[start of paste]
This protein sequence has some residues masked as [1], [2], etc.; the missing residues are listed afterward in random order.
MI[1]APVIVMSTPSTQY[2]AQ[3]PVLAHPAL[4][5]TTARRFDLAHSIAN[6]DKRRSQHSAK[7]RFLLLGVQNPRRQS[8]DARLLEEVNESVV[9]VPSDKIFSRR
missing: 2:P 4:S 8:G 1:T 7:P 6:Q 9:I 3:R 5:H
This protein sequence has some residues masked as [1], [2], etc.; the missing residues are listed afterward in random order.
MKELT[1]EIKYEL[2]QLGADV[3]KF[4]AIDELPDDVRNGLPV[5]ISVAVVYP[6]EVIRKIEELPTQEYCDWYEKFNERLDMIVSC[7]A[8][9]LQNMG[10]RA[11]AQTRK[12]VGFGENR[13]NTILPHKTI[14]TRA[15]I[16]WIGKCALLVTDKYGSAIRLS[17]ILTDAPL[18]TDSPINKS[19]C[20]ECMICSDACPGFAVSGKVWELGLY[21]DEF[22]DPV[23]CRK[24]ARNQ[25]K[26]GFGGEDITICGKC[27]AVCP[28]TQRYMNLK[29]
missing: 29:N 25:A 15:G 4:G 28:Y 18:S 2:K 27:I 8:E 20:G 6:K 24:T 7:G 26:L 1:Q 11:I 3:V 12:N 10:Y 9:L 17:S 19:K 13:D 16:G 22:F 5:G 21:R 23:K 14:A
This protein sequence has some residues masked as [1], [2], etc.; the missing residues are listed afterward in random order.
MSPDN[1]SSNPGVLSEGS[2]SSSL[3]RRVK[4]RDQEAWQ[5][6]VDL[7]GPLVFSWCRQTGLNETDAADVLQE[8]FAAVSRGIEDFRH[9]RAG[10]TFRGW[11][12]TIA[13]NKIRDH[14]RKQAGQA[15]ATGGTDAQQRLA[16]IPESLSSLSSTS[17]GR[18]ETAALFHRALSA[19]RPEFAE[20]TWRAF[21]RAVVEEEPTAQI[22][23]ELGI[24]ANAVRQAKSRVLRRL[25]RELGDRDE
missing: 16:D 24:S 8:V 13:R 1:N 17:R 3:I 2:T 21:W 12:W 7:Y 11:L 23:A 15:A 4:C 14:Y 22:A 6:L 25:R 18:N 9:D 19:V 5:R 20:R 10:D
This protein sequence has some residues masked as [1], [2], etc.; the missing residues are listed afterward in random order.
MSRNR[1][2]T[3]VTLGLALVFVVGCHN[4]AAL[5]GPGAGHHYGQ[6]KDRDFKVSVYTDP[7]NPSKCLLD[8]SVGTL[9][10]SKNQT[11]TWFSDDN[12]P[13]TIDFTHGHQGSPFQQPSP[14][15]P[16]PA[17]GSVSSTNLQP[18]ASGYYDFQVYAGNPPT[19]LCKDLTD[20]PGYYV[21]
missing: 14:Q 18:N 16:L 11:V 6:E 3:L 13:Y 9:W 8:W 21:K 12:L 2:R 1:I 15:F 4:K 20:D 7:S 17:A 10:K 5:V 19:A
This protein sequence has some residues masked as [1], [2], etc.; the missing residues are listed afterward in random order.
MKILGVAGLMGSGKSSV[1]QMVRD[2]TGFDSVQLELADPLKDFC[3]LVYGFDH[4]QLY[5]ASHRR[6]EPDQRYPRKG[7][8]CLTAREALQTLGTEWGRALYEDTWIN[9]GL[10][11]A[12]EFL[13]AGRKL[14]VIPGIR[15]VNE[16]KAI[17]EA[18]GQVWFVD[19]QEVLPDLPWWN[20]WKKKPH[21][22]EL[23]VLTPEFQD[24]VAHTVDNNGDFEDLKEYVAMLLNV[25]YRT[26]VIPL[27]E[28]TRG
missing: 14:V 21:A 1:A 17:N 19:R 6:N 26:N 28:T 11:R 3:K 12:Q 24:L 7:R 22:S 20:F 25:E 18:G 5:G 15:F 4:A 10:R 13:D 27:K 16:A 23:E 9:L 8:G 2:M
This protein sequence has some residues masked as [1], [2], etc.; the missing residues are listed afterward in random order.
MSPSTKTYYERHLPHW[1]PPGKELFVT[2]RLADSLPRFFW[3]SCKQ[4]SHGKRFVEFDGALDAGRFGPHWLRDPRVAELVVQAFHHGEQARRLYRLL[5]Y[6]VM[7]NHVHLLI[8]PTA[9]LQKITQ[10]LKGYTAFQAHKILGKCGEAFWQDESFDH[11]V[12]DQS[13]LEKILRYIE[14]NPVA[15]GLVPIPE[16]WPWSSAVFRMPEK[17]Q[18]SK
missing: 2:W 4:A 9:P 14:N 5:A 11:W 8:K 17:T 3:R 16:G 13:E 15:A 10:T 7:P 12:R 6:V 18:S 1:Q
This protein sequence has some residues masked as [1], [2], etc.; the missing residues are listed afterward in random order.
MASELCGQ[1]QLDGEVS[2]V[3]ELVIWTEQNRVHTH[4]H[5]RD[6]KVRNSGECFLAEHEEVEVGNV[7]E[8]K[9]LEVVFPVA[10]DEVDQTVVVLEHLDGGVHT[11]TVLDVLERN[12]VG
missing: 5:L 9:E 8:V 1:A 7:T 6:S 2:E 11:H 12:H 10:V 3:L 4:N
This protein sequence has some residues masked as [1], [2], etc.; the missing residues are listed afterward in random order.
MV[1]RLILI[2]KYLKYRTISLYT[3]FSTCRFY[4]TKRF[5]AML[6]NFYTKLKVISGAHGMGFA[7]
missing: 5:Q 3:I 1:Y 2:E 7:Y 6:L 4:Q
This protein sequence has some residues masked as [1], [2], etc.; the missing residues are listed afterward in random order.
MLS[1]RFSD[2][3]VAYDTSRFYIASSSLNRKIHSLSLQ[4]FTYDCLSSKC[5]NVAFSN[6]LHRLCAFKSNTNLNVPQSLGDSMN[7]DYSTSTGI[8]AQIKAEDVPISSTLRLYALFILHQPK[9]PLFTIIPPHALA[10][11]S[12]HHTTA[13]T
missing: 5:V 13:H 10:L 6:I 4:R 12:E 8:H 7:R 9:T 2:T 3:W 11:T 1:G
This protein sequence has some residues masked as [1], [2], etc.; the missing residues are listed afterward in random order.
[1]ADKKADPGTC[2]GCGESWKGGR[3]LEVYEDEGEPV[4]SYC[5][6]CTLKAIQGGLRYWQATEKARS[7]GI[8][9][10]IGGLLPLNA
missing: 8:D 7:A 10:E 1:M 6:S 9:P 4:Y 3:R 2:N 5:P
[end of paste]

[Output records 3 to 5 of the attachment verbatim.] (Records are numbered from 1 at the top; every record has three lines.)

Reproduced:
This protein sequence has some residues masked as [1], [2], etc.; the missing residues are listed afterward in random order.
MSPDN[1]SSNPGVLSEGS[2]SSSL[3]RRVK[4]RDQEAWQ[5][6]VDL[7]GPLVFSWCRQTGLNETDAADVLQE[8]FAAVSRGIEDFRH[9]RAG[10]TFRGW[11][12]TIA[13]NKIRDH[14]RKQAGQA[15]ATGGTDAQQRLA[16]IPESLSSLSSTS[17]GR[18]ETAALFHRALSA[19]RPEFAE[20]TWRAF[21]RAVVEEEPTAQI[22][23]ELGI[24]ANAVRQAKSRVLRRL[25]RELGDRDE
missing: 16:D 24:S 8:V 13:R 1:N 17:R 3:I 2:T 21:W 12:W 7:Y 11:L 23:A 15:A 4:C 14:Y 22:A 6:L 25:R 18:N 9:D 19:V 5:R 20:R 10:D
This protein sequence has some residues masked as [1], [2], etc.; the missing residues are listed afterward in random order.
MSRNR[1][2]T[3]VTLGLALVFVVGCHN[4]AAL[5]GPGAGHHYGQ[6]KDRDFKVSVYTDP[7]NPSKCLLD[8]SVGTL[9][10]SKNQT[11]TWFSDDN[12]P[13]TIDFTHGHQGSPFQQPSP[14][15]P[16]PA[17]GSVSSTNLQP[18]ASGYYDFQVYAGNPPT[19]LCKDLTD[20]PGYYV[21]
missing: 14:Q 18:N 16:L 11:V 6:E 3:L 13:Y 9:W 8:W 21:K 12:L 2:R 1:I 15:F 4:K 20:D 7:S 17:A 10:K 5:V 19:A
This protein sequence has some residues masked as [1], [2], etc.; the missing residues are listed afterward in random order.
MKILGVAGLMGSGKSSV[1]QMVRD[2]TGFDSVQLELADPLKDFC[3]LVYGFDH[4]QLY[5]ASHRR[6]EPDQRYPRKG[7][8]CLTAREALQTLGTEWGRALYEDTWIN[9]GL[10][11]A[12]EFL[13]AGRKL[14]VIPGIR[15]VNE[16]KAI[17]EA[18]GQVWFVD[19]QEVLPDLPWWN[20]WKKKPH[21][22]EL[23]VLTPEFQD[24]VAHTVDNNGDFEDLKEYVAMLLNV[25]YRT[26]VIPL[27]E[28]TRG
missing: 14:V 21:A 1:A 17:N 19:R 6:N 26:N 28:T 11:R 3:K 12:Q 24:L 7:R 22:S 20:F 25:E 18:G 5:G 15:F 4:A 10:R 13:D 27:K 16:A 23:E 9:L 8:G 2:M